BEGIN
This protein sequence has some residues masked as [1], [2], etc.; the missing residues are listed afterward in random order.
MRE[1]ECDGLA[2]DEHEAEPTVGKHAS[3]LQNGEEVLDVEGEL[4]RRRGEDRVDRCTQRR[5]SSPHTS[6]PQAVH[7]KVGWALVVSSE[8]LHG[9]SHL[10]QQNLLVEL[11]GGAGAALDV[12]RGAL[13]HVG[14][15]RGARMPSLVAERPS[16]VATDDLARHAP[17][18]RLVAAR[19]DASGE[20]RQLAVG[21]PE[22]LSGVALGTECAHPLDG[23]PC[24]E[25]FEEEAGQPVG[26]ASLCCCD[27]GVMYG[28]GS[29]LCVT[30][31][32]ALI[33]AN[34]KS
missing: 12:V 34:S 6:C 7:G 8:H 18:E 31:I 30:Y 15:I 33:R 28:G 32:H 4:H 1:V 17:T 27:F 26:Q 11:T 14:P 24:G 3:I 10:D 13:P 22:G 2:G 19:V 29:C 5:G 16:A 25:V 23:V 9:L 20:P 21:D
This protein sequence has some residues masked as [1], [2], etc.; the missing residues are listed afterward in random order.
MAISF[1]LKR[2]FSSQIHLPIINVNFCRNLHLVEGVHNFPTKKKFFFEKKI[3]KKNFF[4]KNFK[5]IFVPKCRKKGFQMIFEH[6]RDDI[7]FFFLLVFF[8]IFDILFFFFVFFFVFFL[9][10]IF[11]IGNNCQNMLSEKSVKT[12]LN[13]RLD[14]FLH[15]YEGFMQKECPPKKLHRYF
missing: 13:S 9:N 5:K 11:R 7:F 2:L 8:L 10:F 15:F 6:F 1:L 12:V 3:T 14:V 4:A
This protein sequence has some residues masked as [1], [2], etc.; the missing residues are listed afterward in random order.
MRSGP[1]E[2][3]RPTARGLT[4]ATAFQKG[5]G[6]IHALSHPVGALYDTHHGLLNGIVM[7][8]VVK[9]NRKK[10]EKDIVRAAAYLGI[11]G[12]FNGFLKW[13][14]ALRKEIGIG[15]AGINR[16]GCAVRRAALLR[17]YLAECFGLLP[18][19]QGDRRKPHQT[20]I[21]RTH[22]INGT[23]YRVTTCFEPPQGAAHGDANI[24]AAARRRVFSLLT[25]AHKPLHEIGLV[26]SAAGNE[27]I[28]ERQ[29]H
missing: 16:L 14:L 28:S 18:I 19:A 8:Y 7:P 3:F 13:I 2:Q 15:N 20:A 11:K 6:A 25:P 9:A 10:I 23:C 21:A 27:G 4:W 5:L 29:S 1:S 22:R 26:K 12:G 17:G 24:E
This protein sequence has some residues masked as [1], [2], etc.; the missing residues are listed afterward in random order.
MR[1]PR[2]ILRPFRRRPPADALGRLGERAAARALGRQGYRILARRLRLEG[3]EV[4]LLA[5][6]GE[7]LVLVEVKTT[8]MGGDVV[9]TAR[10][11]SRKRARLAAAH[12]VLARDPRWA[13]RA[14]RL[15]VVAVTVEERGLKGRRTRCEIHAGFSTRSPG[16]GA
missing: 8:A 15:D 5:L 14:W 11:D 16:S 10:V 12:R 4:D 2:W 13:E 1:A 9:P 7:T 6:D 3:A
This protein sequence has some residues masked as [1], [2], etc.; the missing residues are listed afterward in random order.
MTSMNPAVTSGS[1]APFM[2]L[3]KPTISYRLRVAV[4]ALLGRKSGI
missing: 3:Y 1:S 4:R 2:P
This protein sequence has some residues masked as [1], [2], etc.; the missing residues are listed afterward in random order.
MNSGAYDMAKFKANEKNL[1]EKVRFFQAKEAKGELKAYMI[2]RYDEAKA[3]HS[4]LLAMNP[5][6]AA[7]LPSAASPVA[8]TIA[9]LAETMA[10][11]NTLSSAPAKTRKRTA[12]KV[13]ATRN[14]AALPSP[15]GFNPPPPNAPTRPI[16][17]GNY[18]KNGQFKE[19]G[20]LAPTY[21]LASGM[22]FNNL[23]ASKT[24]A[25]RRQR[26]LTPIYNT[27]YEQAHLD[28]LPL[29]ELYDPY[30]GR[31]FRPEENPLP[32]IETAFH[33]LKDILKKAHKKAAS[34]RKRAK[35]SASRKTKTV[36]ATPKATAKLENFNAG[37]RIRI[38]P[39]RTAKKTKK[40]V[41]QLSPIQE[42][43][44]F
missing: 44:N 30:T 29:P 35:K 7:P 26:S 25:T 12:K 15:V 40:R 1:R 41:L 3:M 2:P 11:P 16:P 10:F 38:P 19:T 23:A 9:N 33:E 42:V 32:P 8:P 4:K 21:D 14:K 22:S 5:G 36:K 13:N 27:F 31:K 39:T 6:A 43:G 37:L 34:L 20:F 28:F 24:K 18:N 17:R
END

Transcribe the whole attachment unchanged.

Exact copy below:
This protein sequence has some residues masked as [1], [2], etc.; the missing residues are listed afterward in random order.
MRE[1]ECDGLA[2]DEHEAEPTVGKHAS[3]LQNGEEVLDVEGEL[4]RRRGEDRVDRCTQRR[5]SSPHTS[6]PQAVH[7]KVGWALVVSSE[8]LHG[9]SHL[10]QQNLLVEL[11]GGAGAALDV[12]RGAL[13]HVG[14][15]RGARMPSLVAERPS[16]VATDDLARHAP[17][18]RLVAAR[19]DASGE[20]RQLAVG[21]PE[22]LSGVALGTECAHPLDG[23]PC[24]E[25]FEEEAGQPVG[26]ASLCCCD[27]GVMYG[28]GS[29]LCVT[30][31][32]ALI[33]AN[34]KS
missing: 12:V 34:S 6:C 7:G 8:H 18:E 31:I 30:Y 15:I 33:R 28:G 32:H 4:H 1:V 17:T 27:F 26:Q 11:T 14:P 24:G 3:I 10:D 13:P 22:G 2:G 19:V 29:C 5:G 16:A 25:V 23:V 9:L 20:P 21:D
This protein sequence has some residues masked as [1], [2], etc.; the missing residues are listed afterward in random order.
MAISF[1]LKR[2]FSSQIHLPIINVNFCRNLHLVEGVHNFPTKKKFFFEKKI[3]KKNFF[4]KNFK[5]IFVPKCRKKGFQMIFEH[6]RDDI[7]FFFLLVFF[8]IFDILFFFFVFFFVFFL[9][10]IF[11]IGNNCQNMLSEKSVKT[12]LN[13]RLD[14]FLH[15]YEGFMQKECPPKKLHRYF
missing: 13:S 9:N 5:K 11:R 7:F 2:L 8:L 10:F 15:F 6:F 1:L 12:V 3:T 14:V 4:A
This protein sequence has some residues masked as [1], [2], etc.; the missing residues are listed afterward in random order.
MRSGP[1]E[2][3]RPTARGLT[4]ATAFQKG[5]G[6]IHALSHPVGALYDTHHGLLNGIVM[7][8]VVK[9]NRKK[10]EKDIVRAAAYLGI[11]G[12]FNGFLKW[13][14]ALRKEIGIG[15]AGINR[16]GCAVRRAALLR[17]YLAECFGLLP[18][19]QGDRRKPHQT[20]I[21]RTH[22]INGT[23]YRVTTCFEPPQGAAHGDANI[24]AAARRRVFSLLT[25]AHKPLHEIGLV[26]SAAGNE[27]I[28]ERQ[29]H
missing: 16:L 14:L 28:S 18:I 19:A 8:Y 7:P 3:F 13:I 2:Q 15:N 20:A 11:K 6:A 25:P 9:A 10:I 23:C 21:A 27:G 4:W 5:L 29:S 1:S 22:R 26:K 12:G 17:G 24:E
This protein sequence has some residues masked as [1], [2], etc.; the missing residues are listed afterward in random order.
MR[1]PR[2]ILRPFRRRPPADALGRLGERAAARALGRQGYRILARRLRLEG[3]EV[4]LLA[5][6]GE[7]LVLVEVKTT[8]MGGDVV[9]TAR[10][11]SRKRARLAAAH[12]VLARDPRWA[13]RA[14]RL[15]VVAVTVEERGLKGRRTRCEIHAGFSTRSPG[16]GA
missing: 8:A 15:D 5:L 14:W 11:D 16:S 10:V 12:R 4:D 2:W 13:E 1:A 9:P 7:T 6:D 3:A
This protein sequence has some residues masked as [1], [2], etc.; the missing residues are listed afterward in random order.
MTSMNPAVTSGS[1]APFM[2]L[3]KPTISYRLRVAV[4]ALLGRKSGI
missing: 3:Y 1:S 4:R 2:P
This protein sequence has some residues masked as [1], [2], etc.; the missing residues are listed afterward in random order.
MNSGAYDMAKFKANEKNL[1]EKVRFFQAKEAKGELKAYMI[2]RYDEAKA[3]HS[4]LLAMNP[5][6]AA[7]LPSAASPVA[8]TIA[9]LAETMA[10][11]NTLSSAPAKTRKRTA[12]KV[13]ATRN[14]AALPSP[15]GFNPPPPNAPTRPI[16][17]GNY[18]KNGQFKE[19]G[20]LAPTY[21]LASGM[22]FNNL[23]ASKT[24]A[25]RRQR[26]LTPIYNT[27]YEQAHLD[28]LPL[29]ELYDPY[30]GR[31]FRPEENPLP[32]IETAFH[33]LKDILKKAHKKAAS[34]RKRAK[35]SASRKTKTV[36]ATPKATAKLENFNAG[37]RIRI[38]P[39]RTAKKTKK[40]V[41]QLSPIQE[42][43][44]F
missing: 44:N 30:T 29:P 35:K 7:P 26:S 25:T 12:K 15:V 40:R 1:R 41:L 3:M 2:P 11:P 16:P 10:F 38:P 19:T 23:A 9:N 33:E 42:V 32:P 8:P 4:K 21:D 14:K 22:S 5:G 36:K 13:N 27:F 31:K 39:T 6:A 43:G 37:L 34:L 20:F 28:F 24:K 18:N 17:R